The other day, I was planning to install the Proxmox server on my laptop, and the problem with the Proxmox is that you cannot install Proxmox alongside windows 11. When you try to dual boot, the Proxmox ends up taking all the hard disk space deleting the windows files, and you end up with the Proxmox server. So I decided to install Debian 11 on my windows 11 machine as dual boot. So anytime I want to play games, work with office 365 I could use my windows 11 machine and if I want to accomplish some Linux-related stuff, I could shut down the windows 11 operating system and switch to Debian 11.
In this blog, let’s look at the installation of Debian 11 alongside windows 11 using dual boot.
Before you begin, you need to have;
- Debian 11 iso image – we need to create Debian 11 USB bootable image with the iso file. Click here to download it. Make sure to choose the AMD64 DVD iso image.
- Rufus software- click here to get it. This tool will make the USB a bootable drive.
- USB drive with at least 4GB of storage to make the Debian 11 bootable.
- A machine with windows 11/10 – The steps mentioned here are identical to Windows 10, so either windows 11 or 10 would work fine.
1. Make Debian 11 bootable USB.
We have already downloaded Debian 11 on my machine. Let’s go ahead and make the bootable USB out of it.
Plugin the USB thump drive and open the Rufus software.
- Select the device – Under device, make sure you choose the right USB drive to make it bootable.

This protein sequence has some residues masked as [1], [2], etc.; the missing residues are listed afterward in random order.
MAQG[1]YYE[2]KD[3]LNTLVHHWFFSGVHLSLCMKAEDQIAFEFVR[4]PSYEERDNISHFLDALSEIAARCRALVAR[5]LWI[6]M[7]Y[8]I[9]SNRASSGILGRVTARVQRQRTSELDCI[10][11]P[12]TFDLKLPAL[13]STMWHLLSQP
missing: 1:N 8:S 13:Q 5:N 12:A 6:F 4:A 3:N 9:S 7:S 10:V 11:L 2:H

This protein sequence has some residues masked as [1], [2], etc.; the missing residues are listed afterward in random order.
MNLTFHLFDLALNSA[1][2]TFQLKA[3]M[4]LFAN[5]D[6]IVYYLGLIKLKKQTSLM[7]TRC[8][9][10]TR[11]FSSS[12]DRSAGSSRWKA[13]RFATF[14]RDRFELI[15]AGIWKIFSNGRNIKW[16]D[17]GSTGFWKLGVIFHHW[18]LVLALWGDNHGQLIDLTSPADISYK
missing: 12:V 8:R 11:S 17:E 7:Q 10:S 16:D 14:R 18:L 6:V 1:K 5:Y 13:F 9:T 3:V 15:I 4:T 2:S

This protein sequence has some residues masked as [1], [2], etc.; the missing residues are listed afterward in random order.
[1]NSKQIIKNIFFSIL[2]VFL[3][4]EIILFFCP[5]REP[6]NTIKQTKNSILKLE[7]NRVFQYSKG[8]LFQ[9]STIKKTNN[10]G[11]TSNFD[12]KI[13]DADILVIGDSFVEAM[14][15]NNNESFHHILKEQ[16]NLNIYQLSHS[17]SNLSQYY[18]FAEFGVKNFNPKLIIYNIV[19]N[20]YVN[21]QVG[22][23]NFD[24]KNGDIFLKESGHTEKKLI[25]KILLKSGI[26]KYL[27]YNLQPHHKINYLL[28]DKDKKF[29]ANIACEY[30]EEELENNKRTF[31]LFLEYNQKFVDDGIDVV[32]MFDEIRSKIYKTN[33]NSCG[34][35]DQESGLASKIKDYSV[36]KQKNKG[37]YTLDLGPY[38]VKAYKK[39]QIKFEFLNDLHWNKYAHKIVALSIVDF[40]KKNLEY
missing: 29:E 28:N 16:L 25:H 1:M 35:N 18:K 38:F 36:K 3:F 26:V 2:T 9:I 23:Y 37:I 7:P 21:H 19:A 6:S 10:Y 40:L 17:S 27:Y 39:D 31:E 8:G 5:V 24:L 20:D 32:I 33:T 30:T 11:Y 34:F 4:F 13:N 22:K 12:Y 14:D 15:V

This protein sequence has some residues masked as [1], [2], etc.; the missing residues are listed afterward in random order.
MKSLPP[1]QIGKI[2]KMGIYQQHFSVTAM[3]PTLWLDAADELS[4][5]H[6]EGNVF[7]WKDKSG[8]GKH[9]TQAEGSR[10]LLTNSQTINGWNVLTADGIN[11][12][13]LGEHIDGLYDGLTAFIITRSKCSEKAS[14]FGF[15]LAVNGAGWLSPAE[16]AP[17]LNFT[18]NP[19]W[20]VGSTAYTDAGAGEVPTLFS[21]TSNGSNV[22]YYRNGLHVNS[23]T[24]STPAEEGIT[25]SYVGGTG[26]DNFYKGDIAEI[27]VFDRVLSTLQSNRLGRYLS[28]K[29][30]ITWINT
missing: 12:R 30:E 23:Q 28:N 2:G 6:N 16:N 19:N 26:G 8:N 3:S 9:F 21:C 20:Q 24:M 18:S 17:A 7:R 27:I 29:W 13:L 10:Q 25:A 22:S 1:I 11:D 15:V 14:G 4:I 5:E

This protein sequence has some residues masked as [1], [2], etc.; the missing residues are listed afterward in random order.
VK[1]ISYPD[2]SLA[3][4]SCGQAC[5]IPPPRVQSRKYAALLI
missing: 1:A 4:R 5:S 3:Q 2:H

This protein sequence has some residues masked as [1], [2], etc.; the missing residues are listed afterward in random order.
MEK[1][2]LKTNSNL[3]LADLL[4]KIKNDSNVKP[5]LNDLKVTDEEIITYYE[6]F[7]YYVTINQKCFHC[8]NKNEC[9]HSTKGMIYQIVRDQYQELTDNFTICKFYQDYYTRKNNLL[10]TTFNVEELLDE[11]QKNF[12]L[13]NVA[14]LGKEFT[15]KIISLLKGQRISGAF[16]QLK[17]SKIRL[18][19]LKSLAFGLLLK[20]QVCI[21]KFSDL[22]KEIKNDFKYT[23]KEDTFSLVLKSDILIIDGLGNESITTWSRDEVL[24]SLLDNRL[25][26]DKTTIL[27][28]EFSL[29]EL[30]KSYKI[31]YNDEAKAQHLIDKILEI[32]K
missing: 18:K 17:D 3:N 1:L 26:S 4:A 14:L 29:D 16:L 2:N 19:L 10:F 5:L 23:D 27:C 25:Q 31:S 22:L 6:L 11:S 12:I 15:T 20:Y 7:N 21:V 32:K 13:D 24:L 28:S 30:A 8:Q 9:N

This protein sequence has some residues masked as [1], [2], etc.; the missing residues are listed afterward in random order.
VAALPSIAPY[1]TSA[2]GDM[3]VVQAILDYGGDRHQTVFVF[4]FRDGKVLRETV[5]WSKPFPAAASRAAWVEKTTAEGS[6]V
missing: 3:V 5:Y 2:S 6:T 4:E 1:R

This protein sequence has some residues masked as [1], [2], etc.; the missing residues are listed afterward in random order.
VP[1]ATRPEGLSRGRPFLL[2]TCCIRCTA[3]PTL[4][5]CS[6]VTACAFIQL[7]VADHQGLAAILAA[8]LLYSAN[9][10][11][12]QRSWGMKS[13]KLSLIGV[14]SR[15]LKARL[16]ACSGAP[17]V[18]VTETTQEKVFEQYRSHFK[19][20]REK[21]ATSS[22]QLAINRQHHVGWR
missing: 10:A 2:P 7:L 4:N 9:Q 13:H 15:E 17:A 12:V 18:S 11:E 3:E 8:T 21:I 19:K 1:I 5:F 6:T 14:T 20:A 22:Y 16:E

Note: All the files in the USB drive will be deleted upon creating a bootable drive. So please take a backup before you proceed.
- Boot selection – This is where you need to attach the Debian 11 iso image to the rufus software. Click on select, and choose the ISO file you downloaded.
- Click on Start.
You will get a prompt that says ISOHybrid image detected, so from the list, choose Write in ISO image mode and click on Ok.
After a few seconds, you will get a warning, which says all the data in the drive will be formatted, so ensure that you have taken the backup of all your files from the USB drive and then click on Ok.
After this, the USB drive will be formatted, and the Debian ISO image will be copied to the USB drive and convert it as bootable.
Depending on your machine hardware and the USB speed, this process will take some time
Once it is completed, you will see the status changed to Ready, and you may safely remove the USB drive now from your machine.
2. Allocated drive space for Debian 11.
I have a machine with 500GB of storage, completely used by windows 11 OS. We are now going to split the Drive into two, in which on the second partition, we would give about 200 GB out of 500GB for the Debian storage.
Click on Start and type computer management, and open it.
The computer management windows would now open up.
Click on Device management.
In the disk management, you will see the OS is occupied mostly by the SSD hard disk, we are going to shrink the volume and get 200GB out from windows 11 and assign it to Debian.
Right-click on the OS Partition, and click on Shrink Volume.
In the shrink volume pop-up, under Enter the amount of space to shrink in MB, we enter 204800, equivalent to 200GB.
After that, click on Shrink.
After a few seconds, you will see the windows hard disk size reduced to 276Gb and you have free unallocated space of 200GB, which you can use to install the Debian in it.